Mining our way out of the climate crisis: potential environmental risks associated with resourcing low carbon technology
Professor Graham Bird Inaugural Lecture
"The key action required to combat climate change is decarbonization, notably in our energy production and transport sectors. Put another way, we need to stop extracting fossil fuel-based energy sources out of the ground. Low carbon, renewable energy technology and electric vehicle technology are key to decarbonization. This technology requires us to use a number of metal resources (e.g. cobalt, rare earth elements). Therefore somewhat ironically, we are going to have extract these resources out of the ground.
The environmental impacts of metal mining were recorded by the ancient Greek scholars, and more recently my research has focused on the processes through which environmental impacts occur and the modelling the global impact. So whilst there is a potential environmental risk associated with our quest for metals to resource low carbon technology, research also shows that these impacts in modern mining operations can be managed and associated lands remediated. This talk will explain the growth in demand for minerals to resource, low energy technology, exemplify the environmental impacts that may arise, but also the progress that has been made in prevention and remediation of such impacts."
Graham Bird is a physical geographer and more specifically an environmental geochemist. His work has focused on the UK but also includes locations such as Bulgaria, Canada, Indonesia, Kosovo and Romania.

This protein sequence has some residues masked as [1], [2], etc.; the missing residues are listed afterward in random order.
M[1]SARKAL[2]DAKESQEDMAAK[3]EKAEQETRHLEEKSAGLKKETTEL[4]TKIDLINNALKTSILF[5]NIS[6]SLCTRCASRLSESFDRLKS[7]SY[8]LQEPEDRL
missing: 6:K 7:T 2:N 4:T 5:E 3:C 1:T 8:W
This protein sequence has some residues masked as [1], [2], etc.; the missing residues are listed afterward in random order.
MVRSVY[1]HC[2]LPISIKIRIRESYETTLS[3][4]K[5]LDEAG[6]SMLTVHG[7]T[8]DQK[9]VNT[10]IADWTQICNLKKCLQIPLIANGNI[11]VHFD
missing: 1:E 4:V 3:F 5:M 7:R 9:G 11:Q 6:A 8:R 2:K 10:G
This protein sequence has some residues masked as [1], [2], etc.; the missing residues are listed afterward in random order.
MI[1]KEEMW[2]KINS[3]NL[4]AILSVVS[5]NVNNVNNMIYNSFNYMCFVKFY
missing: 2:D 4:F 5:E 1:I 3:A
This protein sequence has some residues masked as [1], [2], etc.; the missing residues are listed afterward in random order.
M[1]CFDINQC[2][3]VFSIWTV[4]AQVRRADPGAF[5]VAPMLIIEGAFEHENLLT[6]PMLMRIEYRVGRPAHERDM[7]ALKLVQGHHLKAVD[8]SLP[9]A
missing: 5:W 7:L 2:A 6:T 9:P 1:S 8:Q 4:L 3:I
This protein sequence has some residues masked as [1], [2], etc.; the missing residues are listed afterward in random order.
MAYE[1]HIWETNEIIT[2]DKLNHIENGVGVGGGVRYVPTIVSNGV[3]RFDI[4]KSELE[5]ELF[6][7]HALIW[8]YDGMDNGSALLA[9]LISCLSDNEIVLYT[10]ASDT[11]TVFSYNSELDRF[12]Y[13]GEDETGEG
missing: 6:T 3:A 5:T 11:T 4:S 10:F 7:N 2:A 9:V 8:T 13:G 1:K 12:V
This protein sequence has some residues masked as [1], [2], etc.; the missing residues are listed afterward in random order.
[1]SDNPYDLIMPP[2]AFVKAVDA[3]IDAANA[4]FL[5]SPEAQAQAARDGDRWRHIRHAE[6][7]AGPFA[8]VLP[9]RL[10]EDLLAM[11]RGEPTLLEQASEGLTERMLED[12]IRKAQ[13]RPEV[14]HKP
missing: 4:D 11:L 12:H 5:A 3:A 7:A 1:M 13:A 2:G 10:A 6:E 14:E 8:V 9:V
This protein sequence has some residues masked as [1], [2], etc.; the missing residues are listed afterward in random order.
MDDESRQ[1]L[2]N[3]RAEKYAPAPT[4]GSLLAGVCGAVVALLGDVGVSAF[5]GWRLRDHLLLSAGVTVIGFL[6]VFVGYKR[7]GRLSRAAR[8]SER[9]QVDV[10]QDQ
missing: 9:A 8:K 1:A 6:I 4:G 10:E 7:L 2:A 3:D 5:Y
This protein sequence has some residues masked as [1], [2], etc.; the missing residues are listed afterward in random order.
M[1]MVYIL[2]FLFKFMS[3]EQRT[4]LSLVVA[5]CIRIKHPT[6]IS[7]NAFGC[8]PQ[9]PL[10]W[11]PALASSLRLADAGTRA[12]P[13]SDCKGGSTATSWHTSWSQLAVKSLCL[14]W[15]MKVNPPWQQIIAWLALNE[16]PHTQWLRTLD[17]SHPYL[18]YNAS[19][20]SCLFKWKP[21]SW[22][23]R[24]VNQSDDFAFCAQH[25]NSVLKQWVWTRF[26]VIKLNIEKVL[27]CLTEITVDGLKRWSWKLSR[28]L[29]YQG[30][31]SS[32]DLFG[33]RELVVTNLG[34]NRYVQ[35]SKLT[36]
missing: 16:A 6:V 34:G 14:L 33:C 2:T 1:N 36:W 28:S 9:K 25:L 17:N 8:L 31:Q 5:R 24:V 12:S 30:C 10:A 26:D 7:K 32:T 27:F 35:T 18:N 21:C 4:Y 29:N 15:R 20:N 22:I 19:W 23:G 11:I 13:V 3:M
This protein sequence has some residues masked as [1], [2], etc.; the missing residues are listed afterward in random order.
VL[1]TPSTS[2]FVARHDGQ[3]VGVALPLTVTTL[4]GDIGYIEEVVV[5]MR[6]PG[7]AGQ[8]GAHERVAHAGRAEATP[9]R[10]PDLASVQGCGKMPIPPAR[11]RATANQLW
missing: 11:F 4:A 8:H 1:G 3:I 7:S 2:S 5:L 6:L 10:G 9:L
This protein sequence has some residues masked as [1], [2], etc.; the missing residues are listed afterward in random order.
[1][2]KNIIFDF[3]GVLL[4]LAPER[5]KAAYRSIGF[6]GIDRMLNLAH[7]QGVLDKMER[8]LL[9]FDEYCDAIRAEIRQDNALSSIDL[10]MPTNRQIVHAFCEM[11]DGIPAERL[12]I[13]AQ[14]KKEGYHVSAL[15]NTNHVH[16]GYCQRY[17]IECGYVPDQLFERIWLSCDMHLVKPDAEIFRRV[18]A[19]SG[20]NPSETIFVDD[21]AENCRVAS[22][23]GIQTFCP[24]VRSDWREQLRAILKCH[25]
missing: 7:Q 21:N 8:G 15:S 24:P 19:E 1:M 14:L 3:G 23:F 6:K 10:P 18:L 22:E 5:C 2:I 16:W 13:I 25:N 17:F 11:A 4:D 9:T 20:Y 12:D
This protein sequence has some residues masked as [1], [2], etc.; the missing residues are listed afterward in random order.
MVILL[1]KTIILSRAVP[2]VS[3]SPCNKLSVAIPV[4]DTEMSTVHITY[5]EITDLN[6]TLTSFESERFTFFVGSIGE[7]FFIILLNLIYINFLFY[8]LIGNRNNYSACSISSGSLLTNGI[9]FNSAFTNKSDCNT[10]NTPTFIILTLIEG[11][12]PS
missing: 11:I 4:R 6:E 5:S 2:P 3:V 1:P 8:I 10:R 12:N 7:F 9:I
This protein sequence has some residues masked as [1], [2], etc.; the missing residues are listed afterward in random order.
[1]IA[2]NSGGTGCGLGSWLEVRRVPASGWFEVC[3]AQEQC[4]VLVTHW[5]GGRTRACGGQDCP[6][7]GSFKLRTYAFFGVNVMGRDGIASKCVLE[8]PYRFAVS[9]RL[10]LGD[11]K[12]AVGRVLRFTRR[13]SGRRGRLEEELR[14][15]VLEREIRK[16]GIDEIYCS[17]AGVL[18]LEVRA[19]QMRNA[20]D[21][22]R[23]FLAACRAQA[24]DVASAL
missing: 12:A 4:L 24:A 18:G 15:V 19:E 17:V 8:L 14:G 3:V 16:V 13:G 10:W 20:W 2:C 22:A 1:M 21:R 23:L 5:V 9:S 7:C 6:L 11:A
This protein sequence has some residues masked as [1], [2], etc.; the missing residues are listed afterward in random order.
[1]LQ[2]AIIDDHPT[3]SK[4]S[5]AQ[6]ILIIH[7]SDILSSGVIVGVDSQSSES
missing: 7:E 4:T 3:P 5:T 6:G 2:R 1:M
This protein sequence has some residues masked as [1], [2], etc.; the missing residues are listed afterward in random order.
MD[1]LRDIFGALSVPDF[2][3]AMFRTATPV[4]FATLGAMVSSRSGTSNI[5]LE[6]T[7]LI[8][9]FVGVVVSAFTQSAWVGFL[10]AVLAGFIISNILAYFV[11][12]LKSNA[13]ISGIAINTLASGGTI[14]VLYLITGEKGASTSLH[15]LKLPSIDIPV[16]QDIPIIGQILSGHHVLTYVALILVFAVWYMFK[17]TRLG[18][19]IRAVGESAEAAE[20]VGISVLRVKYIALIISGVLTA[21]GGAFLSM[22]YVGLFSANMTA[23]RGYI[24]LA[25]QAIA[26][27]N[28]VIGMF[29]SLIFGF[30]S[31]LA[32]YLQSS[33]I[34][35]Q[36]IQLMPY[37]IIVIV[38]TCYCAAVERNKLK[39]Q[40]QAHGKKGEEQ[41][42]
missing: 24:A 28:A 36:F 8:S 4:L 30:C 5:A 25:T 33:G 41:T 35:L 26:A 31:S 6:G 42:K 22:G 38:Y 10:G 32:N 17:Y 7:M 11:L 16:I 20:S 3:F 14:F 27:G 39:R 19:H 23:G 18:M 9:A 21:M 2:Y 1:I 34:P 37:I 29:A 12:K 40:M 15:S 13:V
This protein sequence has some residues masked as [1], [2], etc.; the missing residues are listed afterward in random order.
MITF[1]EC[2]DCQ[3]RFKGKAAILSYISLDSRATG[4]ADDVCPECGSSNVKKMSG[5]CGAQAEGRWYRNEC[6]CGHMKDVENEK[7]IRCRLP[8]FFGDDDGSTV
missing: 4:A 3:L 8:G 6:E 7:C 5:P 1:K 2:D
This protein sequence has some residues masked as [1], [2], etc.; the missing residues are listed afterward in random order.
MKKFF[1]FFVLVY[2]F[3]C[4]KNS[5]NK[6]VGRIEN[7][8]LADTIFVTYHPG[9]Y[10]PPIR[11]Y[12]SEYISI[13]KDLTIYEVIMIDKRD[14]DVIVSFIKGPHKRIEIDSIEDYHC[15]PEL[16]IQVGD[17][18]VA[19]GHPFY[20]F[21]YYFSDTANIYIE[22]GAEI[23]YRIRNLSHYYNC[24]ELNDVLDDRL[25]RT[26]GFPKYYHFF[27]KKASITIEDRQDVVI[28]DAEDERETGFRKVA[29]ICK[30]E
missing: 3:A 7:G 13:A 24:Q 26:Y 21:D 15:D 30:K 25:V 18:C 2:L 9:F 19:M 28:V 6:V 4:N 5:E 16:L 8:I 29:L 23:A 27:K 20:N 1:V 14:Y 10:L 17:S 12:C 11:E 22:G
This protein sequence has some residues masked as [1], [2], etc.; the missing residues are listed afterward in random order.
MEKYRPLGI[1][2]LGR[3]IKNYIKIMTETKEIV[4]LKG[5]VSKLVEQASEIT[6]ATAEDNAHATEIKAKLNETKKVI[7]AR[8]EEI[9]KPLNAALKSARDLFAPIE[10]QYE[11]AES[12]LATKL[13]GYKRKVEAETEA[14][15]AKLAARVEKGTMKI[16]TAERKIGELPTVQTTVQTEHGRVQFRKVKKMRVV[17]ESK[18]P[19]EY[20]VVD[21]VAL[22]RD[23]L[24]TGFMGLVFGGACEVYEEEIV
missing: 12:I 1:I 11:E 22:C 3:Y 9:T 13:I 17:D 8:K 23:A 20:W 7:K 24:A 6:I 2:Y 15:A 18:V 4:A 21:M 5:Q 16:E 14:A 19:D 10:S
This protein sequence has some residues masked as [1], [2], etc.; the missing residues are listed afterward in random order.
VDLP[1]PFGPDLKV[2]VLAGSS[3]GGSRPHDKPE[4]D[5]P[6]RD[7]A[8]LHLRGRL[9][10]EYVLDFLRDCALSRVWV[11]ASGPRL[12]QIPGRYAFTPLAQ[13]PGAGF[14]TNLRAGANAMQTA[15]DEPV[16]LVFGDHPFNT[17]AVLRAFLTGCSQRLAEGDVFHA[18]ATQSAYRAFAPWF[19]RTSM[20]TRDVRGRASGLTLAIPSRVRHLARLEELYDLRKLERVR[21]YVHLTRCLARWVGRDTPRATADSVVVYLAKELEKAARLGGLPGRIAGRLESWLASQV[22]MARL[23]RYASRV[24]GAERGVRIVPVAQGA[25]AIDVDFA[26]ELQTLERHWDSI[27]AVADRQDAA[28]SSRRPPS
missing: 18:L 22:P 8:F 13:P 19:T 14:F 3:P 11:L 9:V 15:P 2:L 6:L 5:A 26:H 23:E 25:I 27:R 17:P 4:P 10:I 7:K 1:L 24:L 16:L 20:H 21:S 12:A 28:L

Graham’s research generally lies in the field of environmental geochemistry, with a particular interest in the impact of metal mining, metallurgy and mine tailings dam failures upon fluvial systems; Investigation into contaminant metal speciation using Sequential Extraction Procedures (SEPs) and the use of Pb isotopes as geochemical tracers of sediment and sediment-associated metal dispersal; Reconstruction of contaminant-dispersal and sedimentation histories using composite geochemical fingerprinting techniques and multivariate mixing models.
Graham Bird is the Associate pro-Vice Chancellor for Teaching and Learning at Bangor University, as well as being the Director of Teaching and Learning for the College of Science and Engineering and Deputy Head of School for the School of Environmental and Natural Sciences.
This lecture will be given in English.
The lecture will be live streamed. Those attending the lecture remotely will not be able to ask questions.
Main Arts Building Bangor University
Main Arts Building
Main Arts Lecture Theatre